I am not going to say that going on sabbatical in Milan for half a year with my family is not a great opportunity. I fully realize that, relatively speaking, it’s a privilege, and I do value it. Without exception, everyone we know, who heard about our travel for the first time, said that something ranging from “I wish I could go with you” to “It sounds like something out of a romantic novel”.
Having said this, my subjective view of the experience has been evolving from the the excitement of the initial planning, through the realization that it would take a substantial logistical effort to move the household to the stress of settling in the new town.
After everything is said and done, I absolutely think that coming here was worth the effort. Just as a note, I am writing this after living in Milan for three weeks. I will keep you updated as my opinion changes or reaffirms.
Here is one reason why academic sabbaticals are perfect mechanisms of promoting creativity and enabling a variety of viewpoints on familiar issues.
I recently read about the seminal work of Joseph Connell, a biologist, who established a framework for the so-called “intermediate disturbance hypothesis”. The idea is that in order to allow biodiversity in a certain geographical region, this area needs to be exposed to a periodic disturbance of a medium strength, like a tall tree that sometimes falls in the middle of a forest or a storm that rips through a coral reef once in a few years. The disturbance temporarily dislodges a dominant species in that area and allows other species to compete for resources (e.g. sunlight).
There are two key factors in this concept:
1. A significant disturbance is necessary for diversity (otherwise, one species would croud out the others).
2. The disturbance should not be too harsh or too frequent (otherwise, only the hardiest species would be able to survive).
Since Connell’s discovery in the 1950’s, people have drawn parallels between the intermediate disturbance hypothesis applied to biology and its apparent validity in other areas. In fact, I learned about it in Charles Duhigg’s book “Smarter Faster Better”, where he argues that it applies to a generalized creative process.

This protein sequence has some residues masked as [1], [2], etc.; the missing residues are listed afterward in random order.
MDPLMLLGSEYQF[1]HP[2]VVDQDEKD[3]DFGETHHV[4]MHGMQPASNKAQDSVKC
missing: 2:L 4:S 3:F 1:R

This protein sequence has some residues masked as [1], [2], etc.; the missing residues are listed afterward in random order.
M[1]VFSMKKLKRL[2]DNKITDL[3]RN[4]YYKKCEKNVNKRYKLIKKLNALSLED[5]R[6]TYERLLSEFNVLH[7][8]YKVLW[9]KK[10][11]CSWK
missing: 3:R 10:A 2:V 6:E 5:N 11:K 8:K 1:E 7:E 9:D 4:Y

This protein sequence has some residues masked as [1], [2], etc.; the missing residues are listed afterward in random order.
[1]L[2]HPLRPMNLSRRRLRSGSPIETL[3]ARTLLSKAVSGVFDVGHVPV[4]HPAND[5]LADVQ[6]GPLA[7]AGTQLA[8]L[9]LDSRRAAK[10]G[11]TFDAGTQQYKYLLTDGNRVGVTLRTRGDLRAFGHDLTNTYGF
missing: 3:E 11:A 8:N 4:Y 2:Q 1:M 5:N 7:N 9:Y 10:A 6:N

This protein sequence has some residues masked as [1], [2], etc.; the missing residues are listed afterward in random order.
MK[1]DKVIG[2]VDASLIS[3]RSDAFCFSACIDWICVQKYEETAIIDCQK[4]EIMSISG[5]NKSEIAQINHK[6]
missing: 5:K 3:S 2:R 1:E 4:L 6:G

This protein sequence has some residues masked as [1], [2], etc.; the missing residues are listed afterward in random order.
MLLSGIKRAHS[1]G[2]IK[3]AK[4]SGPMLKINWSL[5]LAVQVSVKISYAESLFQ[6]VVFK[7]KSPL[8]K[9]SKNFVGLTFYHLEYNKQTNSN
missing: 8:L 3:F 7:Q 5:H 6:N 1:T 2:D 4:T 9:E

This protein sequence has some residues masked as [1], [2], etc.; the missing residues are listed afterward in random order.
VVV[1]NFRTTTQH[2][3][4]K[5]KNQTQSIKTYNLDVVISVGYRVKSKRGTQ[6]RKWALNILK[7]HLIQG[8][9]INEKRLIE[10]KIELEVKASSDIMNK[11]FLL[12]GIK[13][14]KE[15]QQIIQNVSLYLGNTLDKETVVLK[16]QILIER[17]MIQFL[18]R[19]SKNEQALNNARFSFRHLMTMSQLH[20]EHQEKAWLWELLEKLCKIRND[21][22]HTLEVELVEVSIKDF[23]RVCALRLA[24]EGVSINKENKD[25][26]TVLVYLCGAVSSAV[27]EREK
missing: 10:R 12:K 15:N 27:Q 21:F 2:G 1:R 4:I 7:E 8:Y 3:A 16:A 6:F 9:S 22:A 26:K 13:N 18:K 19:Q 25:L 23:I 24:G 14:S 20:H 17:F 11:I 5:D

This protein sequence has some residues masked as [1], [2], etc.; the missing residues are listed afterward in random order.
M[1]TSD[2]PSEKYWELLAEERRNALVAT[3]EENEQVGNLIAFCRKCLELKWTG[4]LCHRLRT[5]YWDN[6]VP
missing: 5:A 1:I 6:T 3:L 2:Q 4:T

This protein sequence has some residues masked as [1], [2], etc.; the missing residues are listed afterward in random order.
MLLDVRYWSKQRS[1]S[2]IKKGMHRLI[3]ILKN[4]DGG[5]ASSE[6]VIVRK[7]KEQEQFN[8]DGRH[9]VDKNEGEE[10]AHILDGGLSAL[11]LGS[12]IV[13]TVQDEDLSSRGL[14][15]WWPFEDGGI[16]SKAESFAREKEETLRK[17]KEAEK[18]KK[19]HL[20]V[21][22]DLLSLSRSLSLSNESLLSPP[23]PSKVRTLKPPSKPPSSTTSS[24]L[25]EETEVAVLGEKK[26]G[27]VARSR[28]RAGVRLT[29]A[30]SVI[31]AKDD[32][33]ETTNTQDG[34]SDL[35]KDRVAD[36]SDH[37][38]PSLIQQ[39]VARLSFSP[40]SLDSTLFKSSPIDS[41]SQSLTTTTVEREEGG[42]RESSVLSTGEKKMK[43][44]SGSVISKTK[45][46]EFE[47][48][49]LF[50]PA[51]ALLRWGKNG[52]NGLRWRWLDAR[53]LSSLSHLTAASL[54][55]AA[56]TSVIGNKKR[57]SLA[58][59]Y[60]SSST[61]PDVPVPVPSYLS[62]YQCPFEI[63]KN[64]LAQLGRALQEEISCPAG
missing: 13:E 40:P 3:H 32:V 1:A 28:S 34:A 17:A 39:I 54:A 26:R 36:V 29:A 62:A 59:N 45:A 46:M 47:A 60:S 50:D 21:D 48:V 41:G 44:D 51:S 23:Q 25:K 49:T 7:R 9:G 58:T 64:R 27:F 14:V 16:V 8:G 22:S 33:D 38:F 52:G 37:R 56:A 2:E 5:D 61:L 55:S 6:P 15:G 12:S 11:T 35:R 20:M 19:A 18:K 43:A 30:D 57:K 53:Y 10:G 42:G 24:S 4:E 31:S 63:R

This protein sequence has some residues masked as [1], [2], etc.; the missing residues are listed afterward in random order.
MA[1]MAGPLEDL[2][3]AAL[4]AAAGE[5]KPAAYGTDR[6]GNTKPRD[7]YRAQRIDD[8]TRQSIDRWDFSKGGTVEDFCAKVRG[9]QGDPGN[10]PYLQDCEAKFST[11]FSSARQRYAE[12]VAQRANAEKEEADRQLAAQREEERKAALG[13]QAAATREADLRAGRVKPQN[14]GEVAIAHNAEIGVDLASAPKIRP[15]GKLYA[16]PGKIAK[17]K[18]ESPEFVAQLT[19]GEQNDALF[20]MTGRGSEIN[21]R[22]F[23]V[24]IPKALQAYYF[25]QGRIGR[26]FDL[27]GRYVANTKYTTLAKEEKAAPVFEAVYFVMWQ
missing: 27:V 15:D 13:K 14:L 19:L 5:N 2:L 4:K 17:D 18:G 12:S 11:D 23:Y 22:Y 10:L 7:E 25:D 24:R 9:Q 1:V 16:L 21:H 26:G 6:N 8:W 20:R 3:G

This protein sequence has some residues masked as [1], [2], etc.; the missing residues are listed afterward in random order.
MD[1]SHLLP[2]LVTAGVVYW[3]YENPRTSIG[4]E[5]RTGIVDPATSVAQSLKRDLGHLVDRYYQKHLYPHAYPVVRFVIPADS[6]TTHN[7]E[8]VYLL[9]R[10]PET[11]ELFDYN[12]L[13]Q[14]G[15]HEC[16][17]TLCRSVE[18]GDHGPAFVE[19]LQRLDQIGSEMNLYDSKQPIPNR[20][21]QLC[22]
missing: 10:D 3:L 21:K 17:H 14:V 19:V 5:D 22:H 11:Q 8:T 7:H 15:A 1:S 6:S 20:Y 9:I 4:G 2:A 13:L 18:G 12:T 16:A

I think that an academic sabbatical, which, in the case of my university, can be taken once in every seven years, is a perfect example of a medium disturbance to the dominant modes of thinking and of dealing with everyday problems that we all have a tendency to develop and follow. Specifically, I think that travelling to a foreign country and collaborating with colleagues by physically joining their research group satisfies the key requirements of a medium disturbance.
First, going on sabbatical is undoubtedly stressful, notwithstanding all the romantic concepts of travelling to Italy or another location with an exotic flair. We are forced to adapt to the foreign customs and to learn the logistics of living in a new city. Also, joining another research group and the closeness of collaboration with other researchers compels us to internalize their viewpoints and and ways of approaching problems.
Second, the stress of sabbatical travel is not so severe that it forces us to completely uproot your way of life. Also, the sabbaticals, don’t happen too often to completely prevent routine and procedures from taking root.
I really hope that this year’s trip will provide just enough disturbance to broaden my, and my family’s view of the world and our own life. Incidentally, I an noticing that our five-year-old daughter is definitely more adaptable to the transition to the new place than I am. For example, I am sure that if the word “stress” was in her vocabulary, she would not have chosen it to describe her initial experience here in Milan. This is the evidence that a child’s outlook to the world is inherently more diverse that that of an adult. Somewhere, along the way of growing up, one way of thinking crowds out the alternatives, just like a dominant species of plants in an Australian forest steals the sunlight from the other plants, and it takes some uprooting to open one’s mind to creative possibilities.